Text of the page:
FRISCO, Tex. -- Once again, Nike's Elite Youth Basketball League has the greatest collection of high school basketball talent on the grassroots hoops. At the Dallas stop this weekend, We learned plenty about how Ben Simmons is creeping up on the No. 1 spot in 2015, Jessie Govan has improved and more.
Simmons' case for No. 1 getting stronger
It appeared during the winter that Ben Simmons could ultimately challenge for the No. 1 spot in the class of 2015. Considering that the native of Australia who plays his high school ball at Montverde (Fla.) Academy was ranked No. 6 at the time, it wasn't a huge stretch.
Now ranked No. 5 in his class, the LSU commit showed over the weekend with Each 1 Teach 1 that the development of his game has shifted into overdrive. The 6-foot-8 combo forward is bigger, faster, stronger, more skilled and most of all he is tougher. In the past, the single biggest thing holding Simmons back was that he was simply a little too "nice" on the floor.
Maybe it is his added strength -- Simmons has really filled out his frame with muscle -- maybe it was just a long look in the mirror, maybe it is just newfound confidence. Whatever it is, Simmons is no longer Mr. Nice Guy out there and he was borderline acting the part of a bully over the weekend. Make that a very skilled and athletic bully.
Simmons stroked jumpers from between 12 and 20 feet, rose over defenders for dunks in traffic, got more aggressive on the glass and played the part of the baddest dude on the block. Simply put, the talent has never been a question, but we have been waiting to see this type of aggressiveness from the big Aussie who is now averaging 19.4 points per game while shooting a sizzling 65.8 percent from the floor. There is still some room to improve his rebounding numbers of 6.1 per game, but Simmons has made the move from potential contender to take the No. 1 spot from Malik Newman to the top contender.
It took all of a minute or two to determine that Jessie Govan is one of the single most improved players in the EYBL. The product of Wings Academy in New York has turned into a highly effective, space-eating, skilled big man who has been causing opponents a lot of trouble for the New York Lightning.
Govan is currently ranked No. 60 in the class of 2015 and the last time Rivals.com watched him extensively was at October's USA Basketball minicamp. In Colorado Springs, Govan looked a bit out of shape and that, combined with his relative lack of athleticism, made it hard for him to compete even though he has tremendous 6-foot-10 size.
Now, Govan has begun to change his body and while he is still thick, he has much more muscle and less baby fat and looks to be much quicker with better conditioning. While improved athleticism is a good thing, what is most important is that Govan has gotten much more aggressive. He puts his good hands and soft touch to use on the low block and is quite comfortable playing with his back to the basket. The 2015 class is top heavy with big men and Govan has developed into one of the best back-to-the-basket bigs in the class.
On Tuesday, Govan committed to Georgetown and he appears to be a tremendous stylistic fit for the Hoyas. He will clog the lane on both ends, score reliably around the basket and should continue to improve. As it stands, though, look for Govan to make a pretty considerable climb the next time rankings are updated.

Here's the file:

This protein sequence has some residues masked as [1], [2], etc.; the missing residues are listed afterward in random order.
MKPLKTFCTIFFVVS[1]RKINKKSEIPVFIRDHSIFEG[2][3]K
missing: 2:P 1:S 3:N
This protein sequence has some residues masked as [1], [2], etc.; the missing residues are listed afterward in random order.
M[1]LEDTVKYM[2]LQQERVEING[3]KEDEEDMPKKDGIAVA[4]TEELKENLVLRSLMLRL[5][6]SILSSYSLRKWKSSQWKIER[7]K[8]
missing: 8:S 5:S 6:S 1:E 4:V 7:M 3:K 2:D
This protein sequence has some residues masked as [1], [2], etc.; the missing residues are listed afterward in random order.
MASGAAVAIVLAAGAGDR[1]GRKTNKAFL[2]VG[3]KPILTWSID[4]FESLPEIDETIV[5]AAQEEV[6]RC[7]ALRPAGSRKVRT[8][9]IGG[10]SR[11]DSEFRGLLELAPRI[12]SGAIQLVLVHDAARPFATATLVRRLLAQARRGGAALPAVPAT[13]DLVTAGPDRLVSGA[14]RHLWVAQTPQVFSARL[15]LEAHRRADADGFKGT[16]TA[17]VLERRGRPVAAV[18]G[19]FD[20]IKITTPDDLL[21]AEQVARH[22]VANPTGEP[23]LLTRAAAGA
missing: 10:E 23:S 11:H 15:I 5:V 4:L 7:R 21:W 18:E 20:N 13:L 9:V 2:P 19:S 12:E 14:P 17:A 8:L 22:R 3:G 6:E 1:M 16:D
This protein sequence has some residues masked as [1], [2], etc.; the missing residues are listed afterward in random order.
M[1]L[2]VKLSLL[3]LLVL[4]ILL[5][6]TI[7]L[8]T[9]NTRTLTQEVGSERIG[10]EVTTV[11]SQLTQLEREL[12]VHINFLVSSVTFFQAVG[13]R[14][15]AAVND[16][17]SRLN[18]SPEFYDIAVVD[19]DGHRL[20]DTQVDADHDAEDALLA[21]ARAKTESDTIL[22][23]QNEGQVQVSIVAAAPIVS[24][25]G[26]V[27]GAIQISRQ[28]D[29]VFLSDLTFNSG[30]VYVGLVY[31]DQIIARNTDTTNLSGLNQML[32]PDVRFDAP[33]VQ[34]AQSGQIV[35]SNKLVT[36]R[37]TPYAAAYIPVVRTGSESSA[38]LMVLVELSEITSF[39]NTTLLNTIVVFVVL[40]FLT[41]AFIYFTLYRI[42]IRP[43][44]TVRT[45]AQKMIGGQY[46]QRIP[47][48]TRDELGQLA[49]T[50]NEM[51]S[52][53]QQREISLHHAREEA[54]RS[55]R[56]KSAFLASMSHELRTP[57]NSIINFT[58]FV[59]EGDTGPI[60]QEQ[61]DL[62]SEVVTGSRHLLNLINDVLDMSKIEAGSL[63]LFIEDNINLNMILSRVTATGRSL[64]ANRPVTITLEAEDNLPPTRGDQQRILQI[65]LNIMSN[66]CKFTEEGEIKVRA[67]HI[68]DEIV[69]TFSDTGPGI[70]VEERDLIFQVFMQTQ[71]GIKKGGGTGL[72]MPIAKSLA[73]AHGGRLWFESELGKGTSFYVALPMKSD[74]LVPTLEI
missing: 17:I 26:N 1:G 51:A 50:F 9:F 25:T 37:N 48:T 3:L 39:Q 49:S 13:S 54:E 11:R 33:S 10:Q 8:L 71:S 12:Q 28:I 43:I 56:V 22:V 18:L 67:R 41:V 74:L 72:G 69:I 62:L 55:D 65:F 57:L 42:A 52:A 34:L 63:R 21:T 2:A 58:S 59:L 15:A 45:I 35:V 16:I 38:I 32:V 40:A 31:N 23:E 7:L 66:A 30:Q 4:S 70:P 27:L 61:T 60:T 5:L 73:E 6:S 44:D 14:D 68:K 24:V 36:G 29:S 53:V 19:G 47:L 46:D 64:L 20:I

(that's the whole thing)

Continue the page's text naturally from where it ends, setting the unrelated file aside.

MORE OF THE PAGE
There's really not any way to sugarcoat it -- 2015's No. 1 player Malik Newman didn't have the best of weekends. Back with the Jackson Tigers after finishing the summer of 2013 and starting the spring of 2014 with MWA Elite, Newman seemed to be forcing the issue and struggling with his shot and ball handling. Newman did average nearly 20 points per game but shot just 37.7 percent from the field (only 24.1 percent from three) and had just seven assists to 12 turnovers. On the positive side, Newman averaged just over six rebounds per game, which is quite impressive for a guard. Obviously, Newman has proven himself to be a top prospect way too many times and he was adjusting to a new team, so we aren't going to overreact to one off weekend. But, the hope is that he returns to form at his next stop on the grassroots circuit.
Jalen Brunson, the top point guard in the class of 2015, didn't shoot the ball particularly well in Dallas (16-for-41 overall, 2-for-16 3PT in the available boxscores) after not shooting it very well during the Sacramento session. Brunson remains a high-level playmaker and is leading the EYBL in assists, but the poor shooting has to be a bit of a concern at this point. Brunson is highly skilled, a leader and plays with a high basketball IQ. Watching him charge through the lane and make decisions on the fly is impressive. But, he isn't the biggest or most athletic point guard and if his shooting doesn't pick up, you have to wonder about what that means for his ability to use scoring to set up his playmaking at the next level.
Another point guard whose shooting woes are troublesome is four-star Jarvis Johnson. Through two sessions of EYBL play, the six-footer from Minneapolis who plays for Howard Pulley is shooting just 29.1 percent from the field (18.5 percent from three) while making just 54.2 percent of his free throws. Compounding the issue for Johnson is that he is averaging more turnovers per game than assists. Unless Johnson gets things turned around, others at his position will be passing him up during the next rankings update.